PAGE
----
The day after the vote, a statement by 12 union leaders, including two of those who favored “Brexit,” pointed to the political crisis and the danger of “a more right-wing Tory (Conservative) government.” Turning their hopes to the Labour Party, they argued, “In the absence of a government that puts the people first Labour must unite as a source of national stability and unity… The last thing Labour needs is a manufactured leadership row.”
Their appeal to stop the internal fight in the Labour Party, however, fell on deaf ears, as a majority of Labour Members of Parliament moved to dump party leader Corbyn. These MPs used the leave vote as an excuse to do what they had planned from the start—to remove Corbyn as party leader—saying that he hadn’t fought hard enough for a remain vote. That this was a bogus excuse can be seen in the fact that only 19 percent of leave voters identified as Labour voters, according to a poll. The vast majority were Conservatives and UKIP members. This leadership fight is likely to go on for some time.
The Brexit vote has encouraged the already-advancing far-right nationalist and neo-fascist anti-immigrant parties of continental Europe. Like Britain’s UKIP, these parties have been attracting angry working-class voters on an anti-immigrant basis. Major far-right parties in France, Italy, and the Netherlands are calling for similar referendums.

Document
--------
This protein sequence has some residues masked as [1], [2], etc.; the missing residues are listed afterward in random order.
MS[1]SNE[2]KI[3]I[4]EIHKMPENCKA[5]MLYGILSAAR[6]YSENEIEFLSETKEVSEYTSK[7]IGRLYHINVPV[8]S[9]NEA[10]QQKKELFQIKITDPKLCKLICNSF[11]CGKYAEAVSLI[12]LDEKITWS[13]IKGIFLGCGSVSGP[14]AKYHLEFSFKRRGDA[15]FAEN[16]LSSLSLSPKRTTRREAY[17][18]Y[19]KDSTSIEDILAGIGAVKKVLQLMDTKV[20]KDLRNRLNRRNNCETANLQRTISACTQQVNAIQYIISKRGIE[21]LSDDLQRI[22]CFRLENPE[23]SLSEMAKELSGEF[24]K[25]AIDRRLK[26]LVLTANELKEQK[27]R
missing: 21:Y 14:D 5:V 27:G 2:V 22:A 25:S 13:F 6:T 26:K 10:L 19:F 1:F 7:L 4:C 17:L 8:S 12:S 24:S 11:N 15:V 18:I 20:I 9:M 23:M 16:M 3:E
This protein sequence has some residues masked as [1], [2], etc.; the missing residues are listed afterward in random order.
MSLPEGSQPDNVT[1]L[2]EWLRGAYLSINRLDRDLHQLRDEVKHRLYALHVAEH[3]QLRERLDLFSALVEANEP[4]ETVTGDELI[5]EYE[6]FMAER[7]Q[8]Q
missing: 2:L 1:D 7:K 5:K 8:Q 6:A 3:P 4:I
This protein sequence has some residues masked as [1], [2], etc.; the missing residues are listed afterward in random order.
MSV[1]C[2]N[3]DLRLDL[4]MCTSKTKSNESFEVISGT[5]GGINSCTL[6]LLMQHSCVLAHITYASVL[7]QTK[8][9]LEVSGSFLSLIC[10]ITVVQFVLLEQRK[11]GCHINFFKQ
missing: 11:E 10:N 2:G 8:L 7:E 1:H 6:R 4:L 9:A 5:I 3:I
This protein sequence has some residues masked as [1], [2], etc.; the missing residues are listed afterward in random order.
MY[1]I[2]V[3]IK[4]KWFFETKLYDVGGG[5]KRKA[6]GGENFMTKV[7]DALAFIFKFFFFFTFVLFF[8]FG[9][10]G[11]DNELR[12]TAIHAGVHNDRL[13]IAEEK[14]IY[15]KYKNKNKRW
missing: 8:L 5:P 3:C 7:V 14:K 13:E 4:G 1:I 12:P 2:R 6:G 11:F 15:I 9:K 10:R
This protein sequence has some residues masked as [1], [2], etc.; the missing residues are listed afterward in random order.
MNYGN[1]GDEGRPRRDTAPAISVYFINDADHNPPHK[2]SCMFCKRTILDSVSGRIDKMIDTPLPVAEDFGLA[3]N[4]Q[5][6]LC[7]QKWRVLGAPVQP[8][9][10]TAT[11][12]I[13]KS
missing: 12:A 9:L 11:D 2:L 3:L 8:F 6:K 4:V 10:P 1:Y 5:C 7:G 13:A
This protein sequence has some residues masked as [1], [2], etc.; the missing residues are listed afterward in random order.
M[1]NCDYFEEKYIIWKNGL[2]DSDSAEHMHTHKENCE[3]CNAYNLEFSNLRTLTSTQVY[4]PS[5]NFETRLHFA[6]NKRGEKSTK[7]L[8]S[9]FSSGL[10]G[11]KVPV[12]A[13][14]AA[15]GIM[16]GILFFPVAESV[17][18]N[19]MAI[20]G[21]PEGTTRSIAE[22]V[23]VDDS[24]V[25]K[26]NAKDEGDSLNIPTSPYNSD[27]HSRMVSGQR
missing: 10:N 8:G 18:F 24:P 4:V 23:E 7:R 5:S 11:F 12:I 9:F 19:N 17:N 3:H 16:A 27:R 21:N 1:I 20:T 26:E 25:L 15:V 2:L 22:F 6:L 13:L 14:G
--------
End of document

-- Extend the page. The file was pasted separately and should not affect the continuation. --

With events moving rapidly, and divisions coming to light within Britain—and, indeed, within the working class—it is difficult to see where things are headed. It seems clear, however, that unless unions rally their members to action against the gutting of worker rights that’s already at the core of the Conservative government’s agenda, and in defense of immigrants’ rights as well, the immediate future is bleak.
Anti-immigrant feelings stirred up among deprived working-class people by the massive blunder of the referendum can be countered by the kind of working-class unity found in big industrial cities like Manchester, Liverpool, Leicester, and Glasgow, which voted strongly to stay in Europe.
Sheila Cohen and Kim Moody are members of the National Union of Journalists in the U.K.